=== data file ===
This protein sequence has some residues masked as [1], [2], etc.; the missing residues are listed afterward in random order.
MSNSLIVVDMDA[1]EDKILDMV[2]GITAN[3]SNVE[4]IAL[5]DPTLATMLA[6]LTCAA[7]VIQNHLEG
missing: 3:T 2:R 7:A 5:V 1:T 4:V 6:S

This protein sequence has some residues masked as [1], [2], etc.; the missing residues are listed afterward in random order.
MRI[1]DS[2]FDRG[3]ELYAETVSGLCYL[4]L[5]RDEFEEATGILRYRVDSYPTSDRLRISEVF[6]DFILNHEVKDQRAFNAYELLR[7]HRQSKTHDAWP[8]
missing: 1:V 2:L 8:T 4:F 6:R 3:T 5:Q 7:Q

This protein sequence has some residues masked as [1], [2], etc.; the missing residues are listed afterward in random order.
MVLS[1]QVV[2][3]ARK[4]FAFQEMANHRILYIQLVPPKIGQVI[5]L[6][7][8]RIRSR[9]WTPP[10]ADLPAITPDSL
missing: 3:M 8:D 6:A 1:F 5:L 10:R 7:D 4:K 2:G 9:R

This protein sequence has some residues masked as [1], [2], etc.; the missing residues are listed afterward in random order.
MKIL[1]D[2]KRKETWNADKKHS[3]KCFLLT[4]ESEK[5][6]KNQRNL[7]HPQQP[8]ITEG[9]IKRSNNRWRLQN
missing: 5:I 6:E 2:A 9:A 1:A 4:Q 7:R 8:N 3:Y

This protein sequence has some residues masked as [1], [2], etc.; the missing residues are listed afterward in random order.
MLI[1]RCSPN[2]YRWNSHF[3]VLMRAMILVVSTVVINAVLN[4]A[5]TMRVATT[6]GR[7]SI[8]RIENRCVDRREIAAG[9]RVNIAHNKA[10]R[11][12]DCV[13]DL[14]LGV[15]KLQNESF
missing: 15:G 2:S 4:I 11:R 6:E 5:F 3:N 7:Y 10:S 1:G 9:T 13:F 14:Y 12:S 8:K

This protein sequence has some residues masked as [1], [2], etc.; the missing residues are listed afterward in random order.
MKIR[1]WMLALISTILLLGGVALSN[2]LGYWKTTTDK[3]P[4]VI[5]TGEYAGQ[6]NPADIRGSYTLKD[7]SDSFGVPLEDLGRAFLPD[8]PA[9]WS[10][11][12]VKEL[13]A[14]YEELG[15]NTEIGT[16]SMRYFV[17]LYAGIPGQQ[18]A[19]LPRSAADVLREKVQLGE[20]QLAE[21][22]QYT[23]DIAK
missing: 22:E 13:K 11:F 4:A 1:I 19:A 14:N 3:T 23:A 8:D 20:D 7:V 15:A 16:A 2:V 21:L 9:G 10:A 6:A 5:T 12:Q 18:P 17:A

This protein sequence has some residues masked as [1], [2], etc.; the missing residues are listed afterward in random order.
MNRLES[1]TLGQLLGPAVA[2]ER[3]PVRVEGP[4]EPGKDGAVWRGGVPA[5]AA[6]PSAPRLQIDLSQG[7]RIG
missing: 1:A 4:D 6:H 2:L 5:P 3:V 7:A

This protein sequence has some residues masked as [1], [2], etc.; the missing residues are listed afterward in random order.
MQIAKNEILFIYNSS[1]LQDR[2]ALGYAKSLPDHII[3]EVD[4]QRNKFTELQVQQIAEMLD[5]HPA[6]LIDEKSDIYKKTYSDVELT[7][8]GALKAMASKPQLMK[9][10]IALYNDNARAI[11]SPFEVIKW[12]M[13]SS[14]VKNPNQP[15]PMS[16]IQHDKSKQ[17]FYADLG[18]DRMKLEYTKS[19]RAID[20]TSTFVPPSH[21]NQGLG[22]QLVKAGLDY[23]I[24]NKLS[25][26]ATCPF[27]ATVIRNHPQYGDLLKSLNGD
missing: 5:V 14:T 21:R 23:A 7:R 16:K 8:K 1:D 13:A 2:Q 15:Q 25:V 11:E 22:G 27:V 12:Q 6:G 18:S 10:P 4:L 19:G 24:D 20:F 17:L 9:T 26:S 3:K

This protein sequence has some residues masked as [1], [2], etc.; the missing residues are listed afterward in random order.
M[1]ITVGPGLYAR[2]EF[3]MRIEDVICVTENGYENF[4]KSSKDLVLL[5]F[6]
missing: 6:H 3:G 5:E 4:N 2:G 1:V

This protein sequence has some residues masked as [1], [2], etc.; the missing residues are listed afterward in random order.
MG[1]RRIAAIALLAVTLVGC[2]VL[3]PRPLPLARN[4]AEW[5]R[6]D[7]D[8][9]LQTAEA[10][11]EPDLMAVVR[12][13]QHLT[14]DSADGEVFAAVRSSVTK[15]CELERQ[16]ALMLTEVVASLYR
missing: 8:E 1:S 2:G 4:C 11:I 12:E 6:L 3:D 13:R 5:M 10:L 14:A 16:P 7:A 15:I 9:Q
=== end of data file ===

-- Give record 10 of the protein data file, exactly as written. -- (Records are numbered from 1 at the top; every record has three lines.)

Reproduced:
This protein sequence has some residues masked as [1], [2], etc.; the missing residues are listed afterward in random order.
MG[1]RRIAAIALLAVTLVGC[2]VL[3]PRPLPLARN[4]AEW[5]R[6]D[7]D[8][9]LQTAEA[10][11]EPDLMAVVR[12][13]QHLT[14]DSADGEVFAAVRSSVTK[15]CELERQ[16]ALMLTEVVASLYR
missing: 8:E 1:S 2:G 4:C 11:I 12:E 6:L 3:D 13:R 5:M 10:L 14:A 16:P 7:A 15:I 9:Q